For all the political disagreements and (on some parts) preening involved, this episode turned out to be a great Senate moment — see my post below for a sense of why I think that. But now I’m seeing some people say, See how bad it is that all these people were trying to reform the filibuster? This is what you’d destroy!
But this is up is down talking.
This was a real talking filibuster. And as I said earlier today, three cheers for it. It’s a good safety valve and it is self-correcting. Making filibusters visible like this does nothing to diminish the power of the filibuster and would preserve it as a robust minority right. It would be something that could be maintained for long periods of time if substantial numbers of the minority supported it. But it would be far, far less open to abuse than the current system of an accountability-free ability to block majority votes at will precisely because of its visibility. (See my argument on why here.)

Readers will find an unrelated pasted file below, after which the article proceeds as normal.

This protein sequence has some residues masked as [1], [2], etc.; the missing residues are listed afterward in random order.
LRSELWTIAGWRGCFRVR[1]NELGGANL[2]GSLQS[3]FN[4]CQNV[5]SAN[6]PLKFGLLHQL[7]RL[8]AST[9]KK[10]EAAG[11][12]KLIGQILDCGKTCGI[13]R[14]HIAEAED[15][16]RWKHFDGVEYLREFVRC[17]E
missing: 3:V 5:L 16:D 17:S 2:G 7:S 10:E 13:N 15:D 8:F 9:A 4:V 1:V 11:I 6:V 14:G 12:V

This was about the best argument of the need for reform that I’ve seen.
Josh Marshall is editor and publisher of TalkingPointsMemo.com.